While Pierre Curzi and his entourage of language Apartheidists fulminate against the teaching of English in Quebec, it's good to see many of us on both sides of the language equation giving short shrift to the notion of restricting rather than expanding student's horizons.
"Collège Jean-de-Brébeuf, a French-language junior college, and Marianopolis College, an English-language counterpart, will offer Quebec's first inter-college bilingual exchange program.And at two Montreal area private high schools, one Muslim French and one Jewish English;
Students who apply and demonstrate a proficiency in their non-dominant official language will be allowed to study at the other college." Read more at CBC
While watching an interview the other day with Pauline Marois, who was struggling mightily to give an interviewer a tiny sound bite in English, in regard to the shale gas debate, it occurred to me how far apart the gulf between Montreal and the rest of Quebec (ROQ) has become in terms of capacity and determination to speak the other official language.
Madame Marois was so ill prepared for the interview that she fumbled around rather clumsily before giving up and using the French term of '"gaz de schiste' for the English "shale gas."
While both terms have only recently become widely used, you'd think that she'd know the English term, or failing that, turn to an aide and ask for the translation for the word before giving an English interview on the subject, it wouldn't have taken a big effort.
Instead she was oblivious to the fact, or didn't care a whit that she came off looking like a stuttering tourist, instead of the next potential Premier of Quebec.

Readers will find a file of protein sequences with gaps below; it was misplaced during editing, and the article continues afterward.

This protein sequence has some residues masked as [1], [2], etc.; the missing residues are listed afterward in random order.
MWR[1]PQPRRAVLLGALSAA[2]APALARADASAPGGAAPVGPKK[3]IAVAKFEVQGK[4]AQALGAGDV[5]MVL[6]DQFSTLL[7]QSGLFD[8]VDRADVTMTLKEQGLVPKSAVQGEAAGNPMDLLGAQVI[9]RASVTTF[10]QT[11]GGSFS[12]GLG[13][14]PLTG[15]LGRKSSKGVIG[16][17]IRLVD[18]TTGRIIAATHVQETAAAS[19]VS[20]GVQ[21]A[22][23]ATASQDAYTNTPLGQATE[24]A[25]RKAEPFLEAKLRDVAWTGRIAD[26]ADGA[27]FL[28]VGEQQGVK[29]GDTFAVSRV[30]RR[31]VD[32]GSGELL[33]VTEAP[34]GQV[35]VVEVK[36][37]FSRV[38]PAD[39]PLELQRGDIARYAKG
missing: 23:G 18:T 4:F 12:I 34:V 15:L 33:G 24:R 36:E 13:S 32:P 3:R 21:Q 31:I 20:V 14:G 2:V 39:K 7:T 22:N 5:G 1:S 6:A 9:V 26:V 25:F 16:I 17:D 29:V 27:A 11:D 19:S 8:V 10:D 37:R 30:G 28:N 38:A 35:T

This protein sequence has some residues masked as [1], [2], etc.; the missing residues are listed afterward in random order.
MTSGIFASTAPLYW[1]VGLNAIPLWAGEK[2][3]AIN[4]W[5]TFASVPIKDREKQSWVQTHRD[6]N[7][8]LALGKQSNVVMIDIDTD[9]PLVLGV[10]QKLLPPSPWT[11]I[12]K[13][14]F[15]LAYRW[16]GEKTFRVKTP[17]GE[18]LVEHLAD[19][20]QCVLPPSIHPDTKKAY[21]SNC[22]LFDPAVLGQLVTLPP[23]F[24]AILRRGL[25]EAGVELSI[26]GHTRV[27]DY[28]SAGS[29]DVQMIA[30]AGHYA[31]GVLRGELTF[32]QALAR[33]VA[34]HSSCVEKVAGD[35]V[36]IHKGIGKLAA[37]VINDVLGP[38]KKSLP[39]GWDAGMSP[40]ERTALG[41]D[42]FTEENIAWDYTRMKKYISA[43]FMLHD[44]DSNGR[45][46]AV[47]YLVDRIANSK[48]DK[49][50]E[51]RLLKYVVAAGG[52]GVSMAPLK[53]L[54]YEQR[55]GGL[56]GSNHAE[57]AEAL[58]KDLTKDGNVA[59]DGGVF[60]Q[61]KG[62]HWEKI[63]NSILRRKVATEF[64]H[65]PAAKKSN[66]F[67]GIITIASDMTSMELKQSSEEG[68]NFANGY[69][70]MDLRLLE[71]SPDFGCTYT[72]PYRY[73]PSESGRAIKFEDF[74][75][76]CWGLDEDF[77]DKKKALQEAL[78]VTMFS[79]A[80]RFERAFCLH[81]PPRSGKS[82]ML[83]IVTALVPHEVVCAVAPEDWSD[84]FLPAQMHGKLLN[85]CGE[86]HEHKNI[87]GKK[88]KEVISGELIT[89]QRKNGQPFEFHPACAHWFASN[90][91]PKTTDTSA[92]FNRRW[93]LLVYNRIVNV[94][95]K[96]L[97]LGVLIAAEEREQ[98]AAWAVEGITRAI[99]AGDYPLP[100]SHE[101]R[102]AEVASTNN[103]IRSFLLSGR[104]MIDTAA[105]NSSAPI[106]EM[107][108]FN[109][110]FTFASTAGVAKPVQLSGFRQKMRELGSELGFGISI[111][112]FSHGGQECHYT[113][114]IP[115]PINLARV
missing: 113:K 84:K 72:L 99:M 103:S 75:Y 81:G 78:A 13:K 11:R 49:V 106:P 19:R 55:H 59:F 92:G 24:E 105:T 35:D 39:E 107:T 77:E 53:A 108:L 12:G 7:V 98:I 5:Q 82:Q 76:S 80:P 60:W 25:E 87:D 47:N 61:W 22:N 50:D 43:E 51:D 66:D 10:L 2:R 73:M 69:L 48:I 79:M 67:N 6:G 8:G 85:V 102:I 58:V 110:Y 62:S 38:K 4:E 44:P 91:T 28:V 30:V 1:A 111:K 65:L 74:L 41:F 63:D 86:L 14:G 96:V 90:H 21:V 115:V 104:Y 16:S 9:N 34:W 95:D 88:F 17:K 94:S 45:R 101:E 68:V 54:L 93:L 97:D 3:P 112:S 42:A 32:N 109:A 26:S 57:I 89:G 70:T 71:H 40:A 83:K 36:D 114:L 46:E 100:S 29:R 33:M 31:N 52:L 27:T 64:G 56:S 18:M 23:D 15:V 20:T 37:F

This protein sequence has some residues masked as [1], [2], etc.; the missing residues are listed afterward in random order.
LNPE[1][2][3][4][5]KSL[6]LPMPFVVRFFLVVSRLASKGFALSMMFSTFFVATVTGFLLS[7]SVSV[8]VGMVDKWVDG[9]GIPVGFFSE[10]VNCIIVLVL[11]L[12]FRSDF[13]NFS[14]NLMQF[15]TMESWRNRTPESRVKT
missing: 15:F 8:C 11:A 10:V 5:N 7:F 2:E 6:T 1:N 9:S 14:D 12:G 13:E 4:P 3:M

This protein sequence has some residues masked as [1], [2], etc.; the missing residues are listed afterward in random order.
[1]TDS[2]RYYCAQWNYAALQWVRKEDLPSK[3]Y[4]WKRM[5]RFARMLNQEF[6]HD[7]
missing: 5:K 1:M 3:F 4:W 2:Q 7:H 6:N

There's a word that language militants bandy about in describing we anglos that applies perfectly in this situation. mépris ( contempt, scorn.)
For a good laugh, watch this video of Pauline struggling in English.
Madame Marois is not atypical of the new political class who hail from outside Montreal and cannot speak English worth a damn. She is representative of the new reality. While Montreal is bilingual and getting more bilingual everyday, the rest of Quebec is unilingual and getting more unilingual everyday.
"....It's right up there in Chapter One, Article One of the city's charter: "Montreal is a French-speaking city."
But as just about anyone can tell you, the fact is that Montreal is bilingual. At least, that is the overwhelming conclusion of a survey last week for the Association of Canadian Studies.
Eighty per cent of Quebecers agree with the statement: "Montreal is a bilingual city,......" Read more in the Montreal Gazette
The Liberal Party is not much better, even French cabinet ministers struggle to give a decent interview in English.
Only the Anglos members of the Liberal party and Premier Charest remain truly bilingual.
Sixty-six years ago Hugh MacLennan wrote of the Two Solitudes that represented the gulf between Francophone Quebec and Anglophone Canada.
Today a new gulf has emerged, one that could never have been foreseen, even thirty years ago. It is the gulf between Montreal which represents a bilingual multi-ethnic society as opposed to the unilingual, mono-cultured society that is the ROQ.
As time goes by, the two societies seem to like each other less and less, with Montrealers scornful of the provincial rubes and the unilingual ROQers terrified that their world is evolving out of their comfort zone.
Which societal path will Quebec follow in the future?
With the economic power of the province lying with Montreal, but the political power lying with the ROQ, which faction will gain the upper hand?
Will the province become more like Montreal or will Montreal become more like the province?
Readers.... it's time for you to weigh in.